Animals in National Parks Change Behaviors Around Even Small Numbers of People, Study Finds

by Shelby Scott
(Photo by Helen H. Richardson/The Denver Post via Getty Images)

One of the greatest things about our national parks is that they give us extraordinary views of our country’s most unique animals. However, a new study has found that even the smallest numbers of people cause our national parks’ wild animal populations to change their behavior. Let’s take a look at how.

Laura Pugh, senior author of the study—which was published in People and Nature—summarized its findings. She stated, “There’s been increasing recognition of how much just the presence of humans in these places, and our recreating there, can impact wildlife.”

Certainly in major parks like Yellowstone and Yosemite, it makes sense that animals, including elk, bison, and bears, would change their usual habits. Typically, these locations can see as many as one million visitors each year. However, according to The Hill, the study found that even our nation’s most rarely visited parks are experiencing changes in animal behavior.

Per the outlet, the study’s researchers focused their attention on Glacier Bay National Park. The park is a remote destination that is accessible only by boat or plane. Important to note is that while visitors do arrive via cruise ship, the large vessels don’t dock on the shore. Researchers focused their attention here because, with just 40,000 visitors a year, the decreased numbers of people in the park still helped prove how even minimal human presence can affect wildlife behavior.

How Researchers Executed the Study in the National Park:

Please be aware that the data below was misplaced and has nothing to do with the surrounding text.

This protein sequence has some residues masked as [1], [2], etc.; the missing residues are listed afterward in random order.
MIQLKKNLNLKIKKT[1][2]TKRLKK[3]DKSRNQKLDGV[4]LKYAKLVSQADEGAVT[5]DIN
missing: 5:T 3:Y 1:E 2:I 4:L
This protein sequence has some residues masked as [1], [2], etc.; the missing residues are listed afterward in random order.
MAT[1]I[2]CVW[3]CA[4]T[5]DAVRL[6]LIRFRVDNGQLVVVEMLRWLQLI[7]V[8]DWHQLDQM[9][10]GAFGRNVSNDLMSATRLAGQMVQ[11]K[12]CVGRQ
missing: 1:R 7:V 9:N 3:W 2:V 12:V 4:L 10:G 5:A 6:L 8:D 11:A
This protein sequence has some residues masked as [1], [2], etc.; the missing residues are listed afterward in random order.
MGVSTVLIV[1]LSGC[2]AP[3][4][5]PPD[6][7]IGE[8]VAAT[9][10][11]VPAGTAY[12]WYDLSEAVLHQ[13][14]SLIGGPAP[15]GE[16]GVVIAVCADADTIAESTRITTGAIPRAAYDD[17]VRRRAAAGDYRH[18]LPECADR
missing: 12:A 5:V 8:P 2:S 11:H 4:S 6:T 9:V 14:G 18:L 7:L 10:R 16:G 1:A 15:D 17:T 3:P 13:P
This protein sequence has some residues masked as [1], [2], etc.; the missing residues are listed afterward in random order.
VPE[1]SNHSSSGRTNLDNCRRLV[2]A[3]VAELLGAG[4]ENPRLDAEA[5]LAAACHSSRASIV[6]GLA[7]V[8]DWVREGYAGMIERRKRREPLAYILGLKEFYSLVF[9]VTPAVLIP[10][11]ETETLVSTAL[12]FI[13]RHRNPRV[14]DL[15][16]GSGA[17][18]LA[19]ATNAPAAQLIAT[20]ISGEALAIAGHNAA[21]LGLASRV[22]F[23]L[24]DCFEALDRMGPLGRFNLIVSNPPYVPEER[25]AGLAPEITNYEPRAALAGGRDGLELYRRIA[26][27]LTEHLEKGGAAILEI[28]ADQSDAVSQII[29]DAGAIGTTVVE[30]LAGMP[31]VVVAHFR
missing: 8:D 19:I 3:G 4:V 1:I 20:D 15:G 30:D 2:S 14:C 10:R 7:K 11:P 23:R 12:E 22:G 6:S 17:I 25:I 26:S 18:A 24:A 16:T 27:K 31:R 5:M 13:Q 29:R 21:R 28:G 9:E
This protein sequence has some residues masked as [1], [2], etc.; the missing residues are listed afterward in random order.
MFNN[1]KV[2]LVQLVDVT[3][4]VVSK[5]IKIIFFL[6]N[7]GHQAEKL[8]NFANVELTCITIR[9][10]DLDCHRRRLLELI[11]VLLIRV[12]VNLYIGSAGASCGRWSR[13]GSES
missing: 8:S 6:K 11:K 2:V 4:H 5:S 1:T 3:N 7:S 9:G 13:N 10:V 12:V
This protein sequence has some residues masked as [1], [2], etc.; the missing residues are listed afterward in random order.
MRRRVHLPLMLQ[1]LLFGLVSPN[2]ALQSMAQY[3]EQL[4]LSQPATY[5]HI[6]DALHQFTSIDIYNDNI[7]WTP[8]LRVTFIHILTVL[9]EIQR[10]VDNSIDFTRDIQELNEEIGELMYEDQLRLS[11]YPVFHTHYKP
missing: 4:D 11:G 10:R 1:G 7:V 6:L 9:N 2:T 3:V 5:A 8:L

The basis of the study at Glacier Bay National Park was relatively simple. Researchers compared the behavior of animals in locations most commonly frequented by humans to locations rarely accessed by park visitors. Altogether, the study evaluated 10 sites. Researchers installed 40 motion-activated cameras parkwide that observed both human and animal activity for two years.

At the conclusion of the observation period, researchers noted four different animal species on the cameras. These include wolves, black bears, brown bears, and moose. The images helped study participants determine two key occurrences.

  1. If humans frequented a specified location, animal activity in that location dropped dramatically. Overall, the study found that the 40 cameras would observe less than five animals a week after humans had been present in the area.
  2. If 40+ visitors frequented a certain area in a single week, wildlife activity dropped to zero.

However, that’s just the beginning. The national park’s study also determined which of the four observed species were most and least affected by humans’ presence.

Most deterred by humans were the park’s wolves, while brown bears (large, predatory animals) were the least affected. Even more fascinating, however, was the change in behavior exhibited by local moose populations. The two-year study found that when human activity increased in a certain area, so too did moose activity. As the largest member of the deer family, it’s interesting moose aren’t typically fearful of humans. That said, the study’s researchers suggested that moose activity increased because they were possibly using humans as “shields” from predators.

Of the study’s findings, lead author Myra Systma said, “It was eye-opening to see the number of wildlife sightings we are ‘missing’ just by recreating in backcountry areas of Glacier Bay. So many people visit national parks for the chance to view wildlife, and that desire alone may reduce the chance of it happening.”